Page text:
(Title Image: via Twitter)
- Notes the recommendation of the Enterprise & Business Committee in 2013 (full summary here) that the Welsh Government should develop and publish a rolling stock strategy as a matter of urgency.
- Regrets the Welsh Government’s failure to take appropriate action to address the issues highlighted as long ago as 2013; to meet the persons with reduced mobility (PRM) compliance deadline; to make a timely request to the UK Department for Transport for dispensation to keep non-PRM compliant trains in service from January 2020.
- Expresses concern at the ongoing disruption experienced by many Transport for Wales (TFW) passengers daily.
- Calls on the Welsh Government to give assurance that it has contingency plans in place to mitigate the potential loss of a large proportion of its fleet.
At the bottom of the cascade
Rhun ap Iorwerth AM (Plaid, Ynys Môn) said the lack of forward planning on rolling stock was causing a period of uncertainty for passengers. Trains themselves are now hard to come by, in part due to the previous franchise. “Cascading” – moving older trains between franchising” – sounds romantic, but Wales was often one of the endpoints.
One of the consequences is that if the “Pacer” trains are removed for non-disability compliance at the end of the year, nearly half the rolling stock in some parts of Wales would be lost.
Shadow Economy Minister, Russell George AM (Con, Montgomery), accused the Welsh Government of “peddling myths” that rolling stock was a matter for the UK Government for the past decade or more when responsibilities were passed to the Welsh Government in 2006. They were warned in 2013 and failed to heed those warnings.
While not necessarily accepting the content of the motion, even Labour AMs weren’t particularly happy with the current situation. Dr Hefin David AM (Lab, Caerphilly) told the chamber he’s been contacted several times on overcrowding, poor carriage conditions and season ticket prices. He said the Economy Minister had, perhaps, been “overselling” TFW’s immediate potential when they took over the franchise.
In practical terms, he thought it would be foolish to withdraw Pacers if there was nothing to replace them, even going so far as to describe the maintenance work at Canton depot as “heroic”.
Concerns over possible fall in passenger capacity on new trains
Like many other AMs, Delyth Jewell AM (Plaid, South Wales East) had her own experiences of the issues, particularly overcrowding and one incident of violent behaviour by a passenger. There are indications that capacity on some services – namely the Rhymney Valley – will actually drop once interim Pacer replacements are themselves replaced by new trains from 2023.
Work on doubling the Ebbw Vale-Cardiff line has seemingly halted, while progress on reopening stations at Crumlin and Magor have no firm commitments – later seconded by John Griffiths AM (Lab, Newport East). She also asked for clarity on a possible fare reduction in January.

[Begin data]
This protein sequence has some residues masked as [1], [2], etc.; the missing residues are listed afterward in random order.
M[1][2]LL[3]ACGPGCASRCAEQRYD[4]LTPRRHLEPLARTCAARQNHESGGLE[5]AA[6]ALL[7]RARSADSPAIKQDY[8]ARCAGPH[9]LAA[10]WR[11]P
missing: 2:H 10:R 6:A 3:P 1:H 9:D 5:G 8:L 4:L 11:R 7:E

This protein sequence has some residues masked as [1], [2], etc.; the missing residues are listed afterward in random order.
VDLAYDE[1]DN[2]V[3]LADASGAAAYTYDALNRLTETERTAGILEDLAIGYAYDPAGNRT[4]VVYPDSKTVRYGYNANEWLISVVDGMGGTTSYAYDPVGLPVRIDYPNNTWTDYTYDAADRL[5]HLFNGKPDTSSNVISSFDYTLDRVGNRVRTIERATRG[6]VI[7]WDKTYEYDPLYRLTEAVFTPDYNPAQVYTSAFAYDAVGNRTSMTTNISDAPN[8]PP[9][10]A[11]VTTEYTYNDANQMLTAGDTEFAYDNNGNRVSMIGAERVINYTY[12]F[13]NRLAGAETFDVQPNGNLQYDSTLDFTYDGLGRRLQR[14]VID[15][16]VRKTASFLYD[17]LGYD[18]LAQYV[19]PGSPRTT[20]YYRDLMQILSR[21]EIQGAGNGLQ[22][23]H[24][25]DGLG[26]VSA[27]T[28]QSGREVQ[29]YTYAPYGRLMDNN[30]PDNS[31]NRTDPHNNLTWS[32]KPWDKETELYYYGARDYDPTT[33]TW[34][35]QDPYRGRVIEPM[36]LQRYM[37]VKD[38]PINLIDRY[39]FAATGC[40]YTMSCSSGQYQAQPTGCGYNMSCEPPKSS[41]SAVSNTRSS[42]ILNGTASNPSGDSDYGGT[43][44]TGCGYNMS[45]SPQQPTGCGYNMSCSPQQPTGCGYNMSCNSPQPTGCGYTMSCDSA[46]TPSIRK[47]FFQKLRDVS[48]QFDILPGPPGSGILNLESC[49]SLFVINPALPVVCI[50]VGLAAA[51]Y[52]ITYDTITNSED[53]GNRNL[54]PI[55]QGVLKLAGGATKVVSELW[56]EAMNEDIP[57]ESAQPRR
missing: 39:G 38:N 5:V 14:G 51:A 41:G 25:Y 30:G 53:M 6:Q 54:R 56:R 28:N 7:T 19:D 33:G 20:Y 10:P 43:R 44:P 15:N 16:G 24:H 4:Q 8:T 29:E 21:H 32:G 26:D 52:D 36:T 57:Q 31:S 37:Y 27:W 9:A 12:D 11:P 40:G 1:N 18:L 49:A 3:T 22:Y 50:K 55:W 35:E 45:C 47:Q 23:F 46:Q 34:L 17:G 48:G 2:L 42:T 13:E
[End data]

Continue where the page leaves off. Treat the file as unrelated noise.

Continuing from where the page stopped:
“It’s great to see that there are more and more rail passenger users. That’s a testimony to the fact that people are now switching on to those modes; they’re seeing congestion on the roads and so on. But I have to say, I’m fortunate in that I get on the train in Maesteg or Ewenny Road or Garth, I’m always guaranteed a seat; even on match days, I’m guaranteed a seat. But actually, even on a normal day in peak time, by the time you get to Bridgend, it’s filling up; Llanharan, it’s full up; Pontyclun, it’s standing room only.”
– Huw Irranca-Davies AM (Lab, Ogmore)
Government “didn’t want to tie franchise bidders hands”
Economy & Transport Minister, Ken Skates (Lab, Clwyd South), underlined that no rolling stock strategy was produced to prevent the (at the time four) franchise bidders from having their hands tied.
“Now, if, six years ago, we had chosen what types of trains we wanted to run across Wales, the scope for fresh thinking would’ve been severely hampered. For example, how would we have ensured that half of the new trains would be built in Wales, given that CAF hadn’t even begun looking at Wales at that time? Would we have developed a new, low-cost approach to overhead electrification? Would Members have accepted a strategy that relied upon battery, overhead and diesel hybrid trains? How would we have balanced the ambitions for a flexible metro with on-street running within a fixed budget envelope?”
– Economy & Transport Minister, Ken Skates
He thought it was “disingenuous” to claim the Welsh Government has done nothing. Also, Porterbrook – one of the train suppliers – is two years behind on a project to convert some old Thameslink trains into Pacer replacements. He wasn’t happy that Pacers may need to be used for longer than was promised, but TFW has been forced to do it.
A more favourable Welsh Government-worded motion noting various investments and expected improvements – as well as calling for the UK Government to develop a new rolling stock model – was approved by 31-16.